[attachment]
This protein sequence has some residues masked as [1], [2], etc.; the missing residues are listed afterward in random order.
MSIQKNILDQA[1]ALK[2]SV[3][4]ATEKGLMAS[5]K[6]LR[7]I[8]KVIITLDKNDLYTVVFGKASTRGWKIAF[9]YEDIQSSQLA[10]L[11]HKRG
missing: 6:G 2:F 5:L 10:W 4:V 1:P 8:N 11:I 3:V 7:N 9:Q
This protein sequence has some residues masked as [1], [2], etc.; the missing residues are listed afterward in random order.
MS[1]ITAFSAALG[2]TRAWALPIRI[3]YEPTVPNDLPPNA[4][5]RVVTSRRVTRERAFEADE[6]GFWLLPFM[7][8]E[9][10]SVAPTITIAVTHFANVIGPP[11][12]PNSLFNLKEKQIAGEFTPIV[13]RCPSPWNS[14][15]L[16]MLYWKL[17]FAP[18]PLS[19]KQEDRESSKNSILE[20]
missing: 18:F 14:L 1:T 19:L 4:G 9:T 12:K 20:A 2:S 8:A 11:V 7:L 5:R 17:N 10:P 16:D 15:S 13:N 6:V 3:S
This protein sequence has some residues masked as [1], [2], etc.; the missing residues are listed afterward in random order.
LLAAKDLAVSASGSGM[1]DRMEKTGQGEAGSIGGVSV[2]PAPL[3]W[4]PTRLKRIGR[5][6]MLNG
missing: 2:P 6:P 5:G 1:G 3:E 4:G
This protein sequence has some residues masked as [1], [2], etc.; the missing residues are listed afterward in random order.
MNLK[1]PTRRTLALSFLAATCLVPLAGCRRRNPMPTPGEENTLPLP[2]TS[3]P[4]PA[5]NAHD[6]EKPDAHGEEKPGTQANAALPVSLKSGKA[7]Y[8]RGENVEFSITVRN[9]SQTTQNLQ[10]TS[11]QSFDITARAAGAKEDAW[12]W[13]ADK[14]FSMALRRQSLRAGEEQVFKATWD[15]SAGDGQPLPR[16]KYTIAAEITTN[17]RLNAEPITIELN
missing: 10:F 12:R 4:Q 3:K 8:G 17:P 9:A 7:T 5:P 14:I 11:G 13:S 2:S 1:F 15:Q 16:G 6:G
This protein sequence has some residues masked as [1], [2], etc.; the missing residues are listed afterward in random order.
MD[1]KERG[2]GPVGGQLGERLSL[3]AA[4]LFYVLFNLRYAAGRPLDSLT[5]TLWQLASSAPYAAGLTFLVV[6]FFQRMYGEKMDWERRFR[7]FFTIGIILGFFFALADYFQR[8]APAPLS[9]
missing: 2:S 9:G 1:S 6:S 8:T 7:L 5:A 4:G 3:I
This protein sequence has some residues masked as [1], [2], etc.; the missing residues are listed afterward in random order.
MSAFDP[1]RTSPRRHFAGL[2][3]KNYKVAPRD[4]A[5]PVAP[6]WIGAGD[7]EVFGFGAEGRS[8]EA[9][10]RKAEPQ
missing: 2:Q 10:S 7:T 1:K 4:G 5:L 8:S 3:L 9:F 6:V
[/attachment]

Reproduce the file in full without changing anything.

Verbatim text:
This protein sequence has some residues masked as [1], [2], etc.; the missing residues are listed afterward in random order.
MSIQKNILDQA[1]ALK[2]SV[3][4]ATEKGLMAS[5]K[6]LR[7]I[8]KVIITLDKNDLYTVVFGKASTRGWKIAF[9]YEDIQSSQLA[10]L[11]HKRG
missing: 6:G 2:F 5:L 10:W 4:V 1:P 8:N 11:I 3:V 7:N 9:Q
This protein sequence has some residues masked as [1], [2], etc.; the missing residues are listed afterward in random order.
MS[1]ITAFSAALG[2]TRAWALPIRI[3]YEPTVPNDLPPNA[4][5]RVVTSRRVTRERAFEADE[6]GFWLLPFM[7][8]E[9][10]SVAPTITIAVTHFANVIGPP[11][12]PNSLFNLKEKQIAGEFTPIV[13]RCPSPWNS[14][15]L[16]MLYWKL[17]FAP[18]PLS[19]KQEDRESSKNSILE[20]
missing: 18:F 14:L 1:T 19:L 4:G 9:T 12:K 20:A 2:S 8:A 11:V 7:L 5:R 17:N 10:P 16:D 15:S 13:N 6:V 3:S
This protein sequence has some residues masked as [1], [2], etc.; the missing residues are listed afterward in random order.
LLAAKDLAVSASGSGM[1]DRMEKTGQGEAGSIGGVSV[2]PAPL[3]W[4]PTRLKRIGR[5][6]MLNG
missing: 2:P 6:P 5:G 1:G 3:E 4:G
This protein sequence has some residues masked as [1], [2], etc.; the missing residues are listed afterward in random order.
MNLK[1]PTRRTLALSFLAATCLVPLAGCRRRNPMPTPGEENTLPLP[2]TS[3]P[4]PA[5]NAHD[6]EKPDAHGEEKPGTQANAALPVSLKSGKA[7]Y[8]RGENVEFSITVRN[9]SQTTQNLQ[10]TS[11]QSFDITARAAGAKEDAW[12]W[13]ADK[14]FSMALRRQSLRAGEEQVFKATWD[15]SAGDGQPLPR[16]KYTIAAEITTN[17]RLNAEPITIELN
missing: 10:F 12:R 4:Q 3:K 8:G 17:P 9:A 7:T 5:P 14:I 11:G 13:S 2:S 1:F 15:Q 16:G 6:G
This protein sequence has some residues masked as [1], [2], etc.; the missing residues are listed afterward in random order.
MD[1]KERG[2]GPVGGQLGERLSL[3]AA[4]LFYVLFNLRYAAGRPLDSLT[5]TLWQLASSAPYAAGLTFLVV[6]FFQRMYGEKMDWERRFR[7]FFTIGIILGFFFALADYFQR[8]APAPLS[9]
missing: 2:S 9:G 1:S 6:S 8:T 7:L 5:A 4:G 3:I
This protein sequence has some residues masked as [1], [2], etc.; the missing residues are listed afterward in random order.
MSAFDP[1]RTSPRRHFAGL[2][3]KNYKVAPRD[4]A[5]PVAP[6]WIGAGD[7]EVFGFGAEGRS[8]EA[9][10]RKAEPQ
missing: 2:Q 10:S 7:T 1:K 4:G 5:L 8:S 3:L 9:F 6:V